originally posted by: cuckooold
a reply to: NoCorruptionAllowed
Actually, I used to be quite an avid believer in many Ufo tales, but since coming on ATS, I have become a lot more critical and skeptical. The
insightful analysis put forth by certain members, including Jim Oberg, is what has helped me look at the phenomena in a much more objective
Hardly the choir at all.
Yeah, the Choir I meant isn't ATS members, since a majority that I know of here, do believe that ET is around. But that is because many of them have
actually seen them, or seen the ships.
And to Jim, I wasn't trying to be insulting, but that is the problem with dishonesty and outright lying by our government. Lying and dishonesty will
cause great anger from many people when they know someone is lying, or misrepresenting a strange report.
Usually, the Choir I meant are those who have NEVER seen a real flying disk close enough to know it wasn't a trick of the eye, and have seen them
utilize not fully understood physics, like mass cancelling technology, which is the only way G forces can be bypassed so that a pilot inside won't
become squashed when producing 43 G's which is what one case was calculated to have produced, if in fact it was subject to gravity.
Those who demand proof and usually ridicule the most are those who have never seen one, and so naturally, they are skeptical. Anyone would be. I have
also learned a great deal about the subject from many here because of that skepticism, it is a good trainer for how to eliminate the mundane from a
case before latching on to something more exotic.
People speak about Menzel, who was a very respected teacher, professor, and who was a great debunker. What people didn't know at the time was that he
also was a CIA hired dis-info agent charged with debunking UFO cases.
And government has a pattern of using front men like that who people respect and believe to be very credible, so when they lower the boom on some
case, people believe them not only because of their standing in the community, but also because they are very educated and are real smart in figuring
out believable ways to make people see a report as bunk. rather than something truly unknown. The best way is usually the most simplistic, like saying
the pilot who disappeared over lake Michigan was only chasing Venus, instead of some object like a flying saucer. His wife was given 3 different
reasons by three different military representatives, who didn't compare notes before making the claim of what happened.
I can always tell when someone is misrepresenting a UFO case by how they integrate dishonesty into their explanation for what it was that was seen.
This is because they have a critical task of making the strange become the mundane, and so they are putting forth an effort to do that, but they are
not representing the truth, and so because of that, their explanations have great big holes in them when they don't allow for the facts of what is
already known about a UFO report.
And the harder they try to explain a case away, the bigger the flaws become in their reasoning they want everyone else to see and understand.
A good rule of thumb before believing a known UFO skeptic, is if he/she has ever seen a flying disk, or something like that, and how good was the
sighting, and if any so called impossible feats were done by the unknown object. I think it is fair to say that usually, the professional debunker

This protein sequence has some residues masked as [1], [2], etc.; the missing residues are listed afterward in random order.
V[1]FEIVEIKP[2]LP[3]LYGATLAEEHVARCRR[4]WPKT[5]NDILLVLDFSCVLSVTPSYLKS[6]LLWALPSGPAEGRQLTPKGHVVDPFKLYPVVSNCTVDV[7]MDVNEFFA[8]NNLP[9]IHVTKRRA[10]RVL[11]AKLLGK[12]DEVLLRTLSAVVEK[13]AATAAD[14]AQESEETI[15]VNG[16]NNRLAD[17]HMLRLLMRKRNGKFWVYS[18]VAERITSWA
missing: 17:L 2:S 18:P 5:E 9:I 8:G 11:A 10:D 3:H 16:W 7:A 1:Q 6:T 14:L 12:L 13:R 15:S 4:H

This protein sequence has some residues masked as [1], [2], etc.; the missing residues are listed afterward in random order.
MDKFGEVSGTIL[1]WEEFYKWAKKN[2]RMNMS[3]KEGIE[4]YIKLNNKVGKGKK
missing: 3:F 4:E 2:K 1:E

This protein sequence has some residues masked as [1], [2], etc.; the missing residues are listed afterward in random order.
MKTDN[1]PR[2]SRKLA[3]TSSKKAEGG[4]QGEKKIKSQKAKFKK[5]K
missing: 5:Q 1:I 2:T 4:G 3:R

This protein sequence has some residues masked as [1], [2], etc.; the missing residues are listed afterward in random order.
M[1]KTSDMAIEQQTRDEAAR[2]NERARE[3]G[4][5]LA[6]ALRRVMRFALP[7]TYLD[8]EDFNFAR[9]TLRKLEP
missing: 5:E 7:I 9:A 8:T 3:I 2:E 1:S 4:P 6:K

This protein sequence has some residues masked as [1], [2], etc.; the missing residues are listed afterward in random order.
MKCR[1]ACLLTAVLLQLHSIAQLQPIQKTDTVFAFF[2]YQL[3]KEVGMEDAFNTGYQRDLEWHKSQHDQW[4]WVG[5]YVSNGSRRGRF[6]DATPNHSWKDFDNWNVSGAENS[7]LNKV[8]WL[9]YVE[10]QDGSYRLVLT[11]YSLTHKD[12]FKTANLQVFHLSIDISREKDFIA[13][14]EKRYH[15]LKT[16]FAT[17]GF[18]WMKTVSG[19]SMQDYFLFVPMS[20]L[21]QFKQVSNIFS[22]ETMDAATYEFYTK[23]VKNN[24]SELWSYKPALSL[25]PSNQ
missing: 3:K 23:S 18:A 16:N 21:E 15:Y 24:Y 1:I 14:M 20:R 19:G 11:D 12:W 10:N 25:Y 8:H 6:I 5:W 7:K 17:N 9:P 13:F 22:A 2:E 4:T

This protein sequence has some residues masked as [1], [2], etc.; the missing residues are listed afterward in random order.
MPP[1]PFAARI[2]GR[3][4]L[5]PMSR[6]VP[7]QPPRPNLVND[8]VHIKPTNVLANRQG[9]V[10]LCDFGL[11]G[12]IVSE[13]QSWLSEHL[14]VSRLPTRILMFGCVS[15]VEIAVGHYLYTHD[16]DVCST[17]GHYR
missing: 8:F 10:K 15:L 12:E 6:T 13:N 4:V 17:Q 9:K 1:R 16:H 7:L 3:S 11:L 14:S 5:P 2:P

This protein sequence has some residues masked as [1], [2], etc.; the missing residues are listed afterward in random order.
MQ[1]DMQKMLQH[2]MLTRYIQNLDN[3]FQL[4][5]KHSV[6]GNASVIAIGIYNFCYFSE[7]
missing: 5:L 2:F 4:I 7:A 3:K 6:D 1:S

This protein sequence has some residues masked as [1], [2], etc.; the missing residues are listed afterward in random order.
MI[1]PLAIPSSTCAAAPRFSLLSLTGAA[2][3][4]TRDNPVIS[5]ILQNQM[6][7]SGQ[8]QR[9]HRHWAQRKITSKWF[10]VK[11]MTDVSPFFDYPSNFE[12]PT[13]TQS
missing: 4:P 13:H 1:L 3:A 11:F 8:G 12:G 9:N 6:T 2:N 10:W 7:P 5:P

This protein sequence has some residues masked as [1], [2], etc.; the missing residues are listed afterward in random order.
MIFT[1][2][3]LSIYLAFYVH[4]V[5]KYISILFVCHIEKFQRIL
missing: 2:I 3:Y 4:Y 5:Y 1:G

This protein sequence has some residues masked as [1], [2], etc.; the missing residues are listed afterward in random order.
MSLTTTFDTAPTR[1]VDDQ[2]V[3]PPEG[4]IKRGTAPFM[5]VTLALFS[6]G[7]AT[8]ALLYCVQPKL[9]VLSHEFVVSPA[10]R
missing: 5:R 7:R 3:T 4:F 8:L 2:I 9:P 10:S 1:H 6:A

will have not seen one before, and so becomes fully subject to a history of social conditioning.
That social conditioning can usually only be broken or shattered when a person sees a very good display by a saucer or object they have never believed
There was a case with an airlines pilot who wrote an article in some paper or mag, On November 14th 1956, a major UFO incident occurred over the state
of Alabama. Capt. W.J. Hull, veteran Capital Airlines pilot was a UFO skeptic. He had written an article entitled, "The Obituary of The Flying
And then he saw something while in flight. They thought it was a meteor, which lots of pilots have seen, but this one suddenly stopped in place in
front of their plane. It soon zipped to and fro doing impossible to believe maneuvers. After a good show it took off and was gone.
This just to point out that some of the most outspoken and credible people in the past have been hard nosed debunkers, but this was because they had
never before seen one, and before seeing one personally, it is easy to believe what the debunker says about them simply because it sounds crazy to
believe in something that can do the things that these things can do. And to publicly speak about them still today is and can be career ending and
So before believing a debunker, it is helpful to learn about the normal things that are a part of reports like elementary or better knowledge of
physics and astronomy and whatever else helps one to understand the mundane first, then the exotic second. And things in science history are only
impossible until they are not. That part helps with understanding a credible enough case of the impossible, when it is believed to be a true unknown,
then knowing something about theoretical physics helps to put the so called impossible, into the realm of the possible.
And more important, has the debunker or outspoken skeptic ever seen a real UFO that performed insane maneuvers far surpassing all known man made
Usually the answer will be NO. If yes, then they usually won't be spending all their free time rubbishing every report of the impossible. Just like
the pilot above who thought the very idea of a flying saucer was the subject of insane people, until one performed a special show of the impossible
right before his eyes.
edit on 9-12-2015 by NoCorruptionAllowed because: extra added material